For over two thousand years, rabbis came in only one variety: male. As a result of this narrow representation, certain questions were never asked. For example, should there be a formal Jewish ritual response to miscarriage—for both a woman and her partner?
Recently, three women rabbis— Amy Eilberg, Debra Reed Blank and Stephanie Dickstein—have addressed this precise issue (of real importance to one in five of us). So far the Conservative movement’s Committee on Jewish Law and Standards has endorsed Rabbi Blank’s paper discussing the need for a communal response to women’s miscarriages.
Blank’s paper sets forth that—should a woman desire attention after a miscarriage— it is obligatory on the community to visit the couple, acknowledge their loss and help attend to their needs. Immediately after the miscarriage, while the woman is recuperating, her partner may wish to say or arrange for a “Mi She-berakh” (a prayer asking for healing) to be said at the synagogue on the woman’s behalf. The rabbi and the community might announce the loss and visit the “holim” (this technical designation— “being a sick person”— includes the partner, who may suffer mental distress). After recovery. Blank continues, the woman might consider going to the mikveh to provide a sense of closure and she might say the “birkat ha-gomel” the prayer recited when one has survived physical danger.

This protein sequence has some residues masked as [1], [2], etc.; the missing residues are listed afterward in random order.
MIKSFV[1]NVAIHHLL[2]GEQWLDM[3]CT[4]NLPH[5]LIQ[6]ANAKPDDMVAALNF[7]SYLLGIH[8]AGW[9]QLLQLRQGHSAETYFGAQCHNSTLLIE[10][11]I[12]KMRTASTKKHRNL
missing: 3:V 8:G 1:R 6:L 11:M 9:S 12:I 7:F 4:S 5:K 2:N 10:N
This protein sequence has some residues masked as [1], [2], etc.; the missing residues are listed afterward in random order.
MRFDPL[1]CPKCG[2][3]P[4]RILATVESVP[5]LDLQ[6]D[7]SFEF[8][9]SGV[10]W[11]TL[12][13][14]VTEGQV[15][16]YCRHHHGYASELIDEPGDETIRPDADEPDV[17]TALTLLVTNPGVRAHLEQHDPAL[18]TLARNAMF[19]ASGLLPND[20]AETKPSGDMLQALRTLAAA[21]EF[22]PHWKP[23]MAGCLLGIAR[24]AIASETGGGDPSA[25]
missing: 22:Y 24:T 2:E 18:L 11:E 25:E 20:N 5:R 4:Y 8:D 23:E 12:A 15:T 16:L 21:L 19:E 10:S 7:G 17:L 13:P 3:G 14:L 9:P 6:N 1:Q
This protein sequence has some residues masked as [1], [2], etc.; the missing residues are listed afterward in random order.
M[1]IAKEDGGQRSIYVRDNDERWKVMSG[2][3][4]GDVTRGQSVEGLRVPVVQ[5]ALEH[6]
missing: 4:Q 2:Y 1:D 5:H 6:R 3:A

Blank argued to the committee that Judaism’s lack of a ritual response to miscarriage was a “glaring gap.”
An earlier paper, by Rabbi Amy Eilberg, ran awry when it suggested a potential confusion of fetuses and people. Proffering a ritual response to miscarriage that was similar to that of mourning a death, it challenged Judaism unintentionally with the loss of its careful “distinction between a fetus and a person, which holds that ‘personhood’ comes only with birth.” Obliterating this distinction might have affected Judaism’s relatively tolerant attitude toward abortion.
Stephanie Dickstein’s paper on mourning for neonatal loss (stillbirth) is still in committee.